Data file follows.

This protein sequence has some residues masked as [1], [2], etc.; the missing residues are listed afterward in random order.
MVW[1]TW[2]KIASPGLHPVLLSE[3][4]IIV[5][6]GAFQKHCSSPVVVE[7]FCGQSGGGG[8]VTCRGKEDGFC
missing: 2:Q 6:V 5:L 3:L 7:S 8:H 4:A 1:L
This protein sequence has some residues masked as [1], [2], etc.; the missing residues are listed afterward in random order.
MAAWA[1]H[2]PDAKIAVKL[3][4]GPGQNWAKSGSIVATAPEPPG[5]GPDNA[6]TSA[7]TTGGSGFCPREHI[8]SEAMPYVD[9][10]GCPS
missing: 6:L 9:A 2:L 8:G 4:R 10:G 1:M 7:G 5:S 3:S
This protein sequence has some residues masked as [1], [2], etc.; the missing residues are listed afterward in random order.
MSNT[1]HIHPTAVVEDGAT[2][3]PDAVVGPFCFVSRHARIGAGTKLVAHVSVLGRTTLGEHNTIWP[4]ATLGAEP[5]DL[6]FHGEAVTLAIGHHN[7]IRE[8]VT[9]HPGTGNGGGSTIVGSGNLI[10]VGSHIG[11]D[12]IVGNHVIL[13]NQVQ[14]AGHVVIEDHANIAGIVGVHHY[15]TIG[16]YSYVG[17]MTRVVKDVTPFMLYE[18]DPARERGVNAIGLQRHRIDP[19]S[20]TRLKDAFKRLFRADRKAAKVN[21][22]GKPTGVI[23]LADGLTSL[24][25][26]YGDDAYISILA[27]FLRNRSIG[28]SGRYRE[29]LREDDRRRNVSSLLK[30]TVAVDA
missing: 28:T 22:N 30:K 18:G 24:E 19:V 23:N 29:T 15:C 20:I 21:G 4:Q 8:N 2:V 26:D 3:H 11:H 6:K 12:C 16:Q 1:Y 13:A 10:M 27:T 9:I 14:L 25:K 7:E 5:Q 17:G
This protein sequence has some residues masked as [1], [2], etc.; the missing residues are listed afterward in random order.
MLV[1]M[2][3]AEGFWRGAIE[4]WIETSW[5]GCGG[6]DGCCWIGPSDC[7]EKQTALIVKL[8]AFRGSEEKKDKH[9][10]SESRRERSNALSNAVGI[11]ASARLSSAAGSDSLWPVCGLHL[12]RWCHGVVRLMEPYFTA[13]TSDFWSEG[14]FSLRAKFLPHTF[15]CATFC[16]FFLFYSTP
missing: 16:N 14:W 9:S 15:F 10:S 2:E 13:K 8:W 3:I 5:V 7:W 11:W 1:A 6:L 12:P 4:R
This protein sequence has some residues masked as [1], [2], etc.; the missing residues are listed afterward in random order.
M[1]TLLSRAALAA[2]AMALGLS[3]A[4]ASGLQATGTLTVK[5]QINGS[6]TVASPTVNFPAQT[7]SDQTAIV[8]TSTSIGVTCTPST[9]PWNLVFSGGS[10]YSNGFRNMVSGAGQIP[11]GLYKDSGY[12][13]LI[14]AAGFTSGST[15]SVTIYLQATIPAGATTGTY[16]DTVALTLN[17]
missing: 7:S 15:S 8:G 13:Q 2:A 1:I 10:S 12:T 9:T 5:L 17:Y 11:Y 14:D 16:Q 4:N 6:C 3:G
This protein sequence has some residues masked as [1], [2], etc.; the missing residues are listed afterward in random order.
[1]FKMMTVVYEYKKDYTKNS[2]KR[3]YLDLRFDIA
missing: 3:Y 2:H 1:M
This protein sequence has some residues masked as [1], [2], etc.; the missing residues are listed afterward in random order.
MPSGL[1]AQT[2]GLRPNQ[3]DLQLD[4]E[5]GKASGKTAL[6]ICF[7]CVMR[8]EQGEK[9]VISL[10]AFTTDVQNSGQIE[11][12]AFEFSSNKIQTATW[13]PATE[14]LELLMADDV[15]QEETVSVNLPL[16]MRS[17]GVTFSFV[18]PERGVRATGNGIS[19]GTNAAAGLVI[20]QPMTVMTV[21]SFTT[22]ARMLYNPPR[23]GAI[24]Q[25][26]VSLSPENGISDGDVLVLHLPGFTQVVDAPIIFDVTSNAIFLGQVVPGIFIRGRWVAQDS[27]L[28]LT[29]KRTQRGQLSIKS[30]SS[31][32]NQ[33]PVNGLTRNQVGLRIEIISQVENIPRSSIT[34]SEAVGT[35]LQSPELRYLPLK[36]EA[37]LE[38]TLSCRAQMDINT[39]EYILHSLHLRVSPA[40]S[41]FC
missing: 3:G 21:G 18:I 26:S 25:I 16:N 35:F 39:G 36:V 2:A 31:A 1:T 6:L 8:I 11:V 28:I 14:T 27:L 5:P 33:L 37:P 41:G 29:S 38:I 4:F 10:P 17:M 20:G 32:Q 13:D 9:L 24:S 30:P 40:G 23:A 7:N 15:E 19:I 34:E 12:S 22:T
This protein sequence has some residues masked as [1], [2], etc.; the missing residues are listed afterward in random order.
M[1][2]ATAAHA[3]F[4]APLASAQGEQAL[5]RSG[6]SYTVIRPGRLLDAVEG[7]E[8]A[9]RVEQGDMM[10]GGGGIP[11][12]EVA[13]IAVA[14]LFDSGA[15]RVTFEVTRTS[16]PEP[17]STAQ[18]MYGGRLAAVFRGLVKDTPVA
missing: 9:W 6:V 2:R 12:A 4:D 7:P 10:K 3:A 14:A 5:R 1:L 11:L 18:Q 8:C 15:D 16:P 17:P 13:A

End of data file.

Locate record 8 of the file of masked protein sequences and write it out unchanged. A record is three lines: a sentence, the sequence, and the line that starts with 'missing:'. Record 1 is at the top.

This protein sequence has some residues masked as [1], [2], etc.; the missing residues are listed afterward in random order.
M[1][2]ATAAHA[3]F[4]APLASAQGEQAL[5]RSG[6]SYTVIRPGRLLDAVEG[7]E[8]A[9]RVEQGDMM[10]GGGGIP[11][12]EVA[13]IAVA[14]LFDSGA[15]RVTFEVTRTS[16]PEP[17]STAQ[18]MYGGRLAAVFRGLVKDTPVA
missing: 9:W 6:V 2:R 12:A 4:D 7:P 10:K 3:A 14:A 5:R 1:L 11:L 18:Q 8:C 15:D 16:P 17:P 13:A